Care Blog

Does Retiring Help With Longevity?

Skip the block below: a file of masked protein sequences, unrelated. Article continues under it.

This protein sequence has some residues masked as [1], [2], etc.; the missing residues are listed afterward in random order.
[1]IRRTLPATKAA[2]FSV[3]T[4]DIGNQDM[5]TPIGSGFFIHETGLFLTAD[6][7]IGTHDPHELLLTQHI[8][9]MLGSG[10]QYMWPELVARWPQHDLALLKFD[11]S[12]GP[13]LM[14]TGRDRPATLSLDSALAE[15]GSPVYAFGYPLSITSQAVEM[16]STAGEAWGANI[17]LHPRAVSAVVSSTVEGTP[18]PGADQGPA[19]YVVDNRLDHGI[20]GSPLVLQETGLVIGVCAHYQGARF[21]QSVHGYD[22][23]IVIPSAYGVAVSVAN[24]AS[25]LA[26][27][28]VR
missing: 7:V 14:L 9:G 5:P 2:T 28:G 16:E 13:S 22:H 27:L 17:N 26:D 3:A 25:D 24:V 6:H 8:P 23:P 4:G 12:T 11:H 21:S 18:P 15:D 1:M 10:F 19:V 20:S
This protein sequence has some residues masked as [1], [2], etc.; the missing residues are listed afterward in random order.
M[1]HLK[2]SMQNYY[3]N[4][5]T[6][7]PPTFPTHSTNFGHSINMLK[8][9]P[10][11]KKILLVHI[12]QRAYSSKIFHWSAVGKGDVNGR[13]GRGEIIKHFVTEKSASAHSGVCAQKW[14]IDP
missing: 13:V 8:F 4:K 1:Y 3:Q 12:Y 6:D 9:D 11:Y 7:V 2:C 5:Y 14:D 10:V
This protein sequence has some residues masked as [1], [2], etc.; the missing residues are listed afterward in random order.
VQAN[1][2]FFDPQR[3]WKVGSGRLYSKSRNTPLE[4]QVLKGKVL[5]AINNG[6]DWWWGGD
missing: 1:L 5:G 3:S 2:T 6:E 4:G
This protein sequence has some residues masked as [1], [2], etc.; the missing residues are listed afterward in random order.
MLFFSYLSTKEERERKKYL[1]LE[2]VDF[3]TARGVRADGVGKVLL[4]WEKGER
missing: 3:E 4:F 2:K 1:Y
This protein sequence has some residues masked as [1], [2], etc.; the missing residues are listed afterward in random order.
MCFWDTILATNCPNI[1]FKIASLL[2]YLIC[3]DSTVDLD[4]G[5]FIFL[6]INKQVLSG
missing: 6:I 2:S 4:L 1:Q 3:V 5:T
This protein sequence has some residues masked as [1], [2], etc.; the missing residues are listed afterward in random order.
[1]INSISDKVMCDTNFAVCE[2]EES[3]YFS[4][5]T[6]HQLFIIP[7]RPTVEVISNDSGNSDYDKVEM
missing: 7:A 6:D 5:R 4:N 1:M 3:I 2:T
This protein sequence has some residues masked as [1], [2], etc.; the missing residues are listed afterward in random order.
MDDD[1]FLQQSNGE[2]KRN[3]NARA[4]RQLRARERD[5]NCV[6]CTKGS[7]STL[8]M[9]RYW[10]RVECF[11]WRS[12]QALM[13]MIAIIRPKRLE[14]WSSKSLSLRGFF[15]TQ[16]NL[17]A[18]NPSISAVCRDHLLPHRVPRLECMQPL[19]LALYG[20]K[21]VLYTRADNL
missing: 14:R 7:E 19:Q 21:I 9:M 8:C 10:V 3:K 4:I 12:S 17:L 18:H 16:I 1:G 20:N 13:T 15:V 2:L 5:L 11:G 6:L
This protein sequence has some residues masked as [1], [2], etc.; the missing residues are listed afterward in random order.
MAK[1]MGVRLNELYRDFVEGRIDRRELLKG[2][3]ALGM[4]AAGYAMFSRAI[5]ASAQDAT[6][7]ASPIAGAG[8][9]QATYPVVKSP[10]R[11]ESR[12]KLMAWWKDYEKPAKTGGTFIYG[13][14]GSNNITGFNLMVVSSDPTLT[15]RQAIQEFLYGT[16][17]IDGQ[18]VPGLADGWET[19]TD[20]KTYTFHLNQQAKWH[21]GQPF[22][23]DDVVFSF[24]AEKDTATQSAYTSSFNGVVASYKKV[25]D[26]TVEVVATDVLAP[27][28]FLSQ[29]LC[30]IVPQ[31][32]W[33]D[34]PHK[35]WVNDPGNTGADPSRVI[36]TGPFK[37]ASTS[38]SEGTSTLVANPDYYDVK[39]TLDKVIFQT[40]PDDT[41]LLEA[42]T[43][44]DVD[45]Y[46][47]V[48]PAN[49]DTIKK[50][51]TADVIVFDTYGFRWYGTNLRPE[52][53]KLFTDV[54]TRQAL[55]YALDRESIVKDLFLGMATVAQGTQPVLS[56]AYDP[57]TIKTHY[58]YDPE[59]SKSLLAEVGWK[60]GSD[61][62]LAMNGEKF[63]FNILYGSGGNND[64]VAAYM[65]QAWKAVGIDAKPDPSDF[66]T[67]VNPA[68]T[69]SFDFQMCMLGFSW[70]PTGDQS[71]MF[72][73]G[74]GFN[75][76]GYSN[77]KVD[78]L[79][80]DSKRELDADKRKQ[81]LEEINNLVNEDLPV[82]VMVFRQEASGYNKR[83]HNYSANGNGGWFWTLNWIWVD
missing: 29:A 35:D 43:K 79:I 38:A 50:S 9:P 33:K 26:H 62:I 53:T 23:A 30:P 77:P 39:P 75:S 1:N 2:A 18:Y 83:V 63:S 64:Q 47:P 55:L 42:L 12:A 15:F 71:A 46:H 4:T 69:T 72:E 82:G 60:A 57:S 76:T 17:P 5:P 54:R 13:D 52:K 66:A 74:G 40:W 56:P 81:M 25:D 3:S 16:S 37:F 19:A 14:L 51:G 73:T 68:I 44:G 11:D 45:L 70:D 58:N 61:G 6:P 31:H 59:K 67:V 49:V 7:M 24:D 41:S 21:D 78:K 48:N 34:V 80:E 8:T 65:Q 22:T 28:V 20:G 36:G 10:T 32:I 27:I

I recently attended the Oregon White House Conference on Aging and found that more and more researchers are encouraging people to delay retirement. In order to understand why researchers are recommending this, we first need to look at the real meaning of the term "retirement". When Social Security was implemented back in the early 1900's the meaning of retirement really meant that you quit work and died. The average life expectancy at the time was 61.5 years of age. Social Security could be accessed at the age of 62. Thus, the government felt that this incentive would move the older population out of the work force to make way for the youth that could not find jobs. At the same time, the government would not have to pay out much money as people would die soon. That is not the case today. Today, life expectancy is well into the 80's for both men and women. The fastest growing age group is 85+. So when a person retires as in the traditional sense - they quit work completely, they can have 20-30+ years left to live. One must have quite a nest egg to financially live that many more years and researchers are finding that if you don't have a strong sense of meaning for your life, or rather purpose you can be more prone to strokes, not to mention other diseases. Finding purpose can come in varying ways - transistioning to a new job, volunteering, or caring for a family member. Whatever you do, before you decide to leave the work force have a plan in place that gives you purpose.

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